Wednesday, August 03, 2005

The New York Times Examines Why Implantable Cardiac Defibrillators Are So Expensive

The New York Times ran an analytic article that raised some important points about the pricing of medical devices, and, by extension, the costs of health care. The report focused on the recent controversy about Guidant's multiple recalls of implantable devices, and allegations that the company withheld data about faulty devices from physicians and patients (see our most recent post here).
Here are some key points:

Last year, an estimated 135,000 devices were implanted in patients in the United States alone, a near tripling of the number in 2000. Meanwhile, the three major device manufacturers, Guidant, Medtronic, and St. Jude Medical, have reported a financial bonanza as domestic sales rose during the same period to $3.5 billion....
Defibrillator prices are like those found on a new car, ranging from $20,000 to $35,000 each.
==> The devices are expensive, they cost the health care system a lot of money, but the manufacturers make big profits
Physicians ... and health policy experts say that manufacturers have used a variety of strategies to increase profits by keeping device prices high. For example, rather than offering a low-cost unit that does the basic job of stopping a bad heart rhythm, defibrillator makers are engaged in a sort of medical arms race in which producers turn over models by adding new features.
'These companies don't compete on price, they compete on features,' Dr. Hlatkey (Professor of health research and policy at Stanford)
Doctors and patients also have no reason not to go for a top of the line model, said experts like Dr. Hlatkey. Many physicians acknowledge that they do not consider product prices when deciding on which model defibrillator is best for their patient. And patients have little reason to care about cost because insurers like Medicare cover the cost of an inpatient procedure, which includes the device, regardless of cost.
In just two years, defibrillator-related costs to both Medicare and private insurers are expected to reach $10 billion....
The price of a defibrillator, like other medical devices, follows its own unique economics, experts say. For example, while the prices of other high technology devices like computers and digital cameras have plunged, the price of a standard defibrillator has remained steady or declined slowly....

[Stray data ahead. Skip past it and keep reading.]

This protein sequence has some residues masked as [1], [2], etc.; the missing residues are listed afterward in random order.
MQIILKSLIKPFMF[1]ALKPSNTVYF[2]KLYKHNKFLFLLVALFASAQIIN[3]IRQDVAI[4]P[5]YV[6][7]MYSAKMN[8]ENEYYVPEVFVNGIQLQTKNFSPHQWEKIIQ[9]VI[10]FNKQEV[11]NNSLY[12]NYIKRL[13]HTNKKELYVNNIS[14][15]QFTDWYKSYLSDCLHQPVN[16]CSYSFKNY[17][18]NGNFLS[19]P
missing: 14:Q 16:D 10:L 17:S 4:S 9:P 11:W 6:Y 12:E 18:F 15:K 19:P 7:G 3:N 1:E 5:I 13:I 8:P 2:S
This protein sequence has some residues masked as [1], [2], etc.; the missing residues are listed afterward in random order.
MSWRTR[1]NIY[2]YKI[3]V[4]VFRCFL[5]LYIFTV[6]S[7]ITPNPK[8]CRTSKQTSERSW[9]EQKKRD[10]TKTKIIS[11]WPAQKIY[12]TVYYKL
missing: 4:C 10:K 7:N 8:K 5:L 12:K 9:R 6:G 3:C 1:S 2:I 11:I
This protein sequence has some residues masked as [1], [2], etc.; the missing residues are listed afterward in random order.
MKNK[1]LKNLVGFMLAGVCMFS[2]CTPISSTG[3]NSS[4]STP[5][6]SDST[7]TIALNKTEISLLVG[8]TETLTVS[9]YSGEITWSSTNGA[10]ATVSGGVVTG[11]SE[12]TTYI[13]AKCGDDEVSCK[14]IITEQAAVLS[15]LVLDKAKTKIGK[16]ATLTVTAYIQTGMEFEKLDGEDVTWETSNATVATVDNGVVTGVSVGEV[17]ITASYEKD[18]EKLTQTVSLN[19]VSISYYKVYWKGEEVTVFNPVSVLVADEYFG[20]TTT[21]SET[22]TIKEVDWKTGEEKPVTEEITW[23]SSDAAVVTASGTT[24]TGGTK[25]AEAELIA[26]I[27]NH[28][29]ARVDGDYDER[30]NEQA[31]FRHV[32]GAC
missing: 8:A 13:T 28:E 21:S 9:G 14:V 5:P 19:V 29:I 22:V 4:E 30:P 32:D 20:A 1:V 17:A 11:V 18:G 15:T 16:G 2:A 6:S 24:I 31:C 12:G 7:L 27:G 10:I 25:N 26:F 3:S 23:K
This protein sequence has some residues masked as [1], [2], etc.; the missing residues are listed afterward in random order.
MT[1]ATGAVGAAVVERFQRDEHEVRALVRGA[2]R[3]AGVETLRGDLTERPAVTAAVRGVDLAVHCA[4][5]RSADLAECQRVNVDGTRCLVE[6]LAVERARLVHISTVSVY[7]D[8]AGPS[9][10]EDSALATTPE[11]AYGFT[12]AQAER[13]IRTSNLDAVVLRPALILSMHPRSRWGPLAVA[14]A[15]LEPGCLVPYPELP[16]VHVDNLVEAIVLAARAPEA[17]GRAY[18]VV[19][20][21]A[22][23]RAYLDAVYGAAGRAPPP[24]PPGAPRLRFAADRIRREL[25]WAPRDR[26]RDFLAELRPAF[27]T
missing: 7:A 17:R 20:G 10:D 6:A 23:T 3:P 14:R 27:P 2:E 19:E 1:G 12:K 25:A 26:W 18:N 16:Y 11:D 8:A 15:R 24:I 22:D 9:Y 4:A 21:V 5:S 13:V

Many cardiologists ... say they have long lobbied major producers, without success, to make a less-costly defibrillator that performs the device's basic functions of saving a life.
Daniel Schaber, a vice president at Medtronic, said it was unfair to compare defibrillators with consumer products like computers because the market for heart devices was tiny relative to computer sales. And both he and Dr. Eric Fain, an executive at St. Jude Medical, said that the technologies might be costly but were in response to what doctors wanted. 'We have said to our advisers, what would you be willing to back to in terms of functionality?' said Dr. Fain, referring to doctors who serve as St. Jude consultants. And those consultants, he said, have routinely rejected changes that would result in loss of certain features.
Separately, a hospital consulting firm, Aspen Healthcare Metrics of Englewood, Colo., said last year in court papers as part of a lawsuit that the device makers kept doctors loyal to its brand by giving them 'clinical research grants, consulting arrangements, and other gratuities.'
==> The device manufacturers seem to base their argument that physicians only want devices with bells and whistles on the comments of physician "consultants" whom the manufacturers pay for their advice, and hence might be inclined to tell the companies what they want to hear.
The big question again is why Medicare and commercial managed care companies do not challenge the pricing of these devices? The rationale for commercial managed care, of course, was to save money. And clearly Medicare has been aggressive in cutting costs, especially when it comes to paying fees for physicians' cognitive services, and for basic hospital care for acute disease.
It's significant, I think, that the Guidant story has become so big that the New York Times is starting to do both investigative reporting and analytical pieces on it. Let's keep an eye out for what turns up next.

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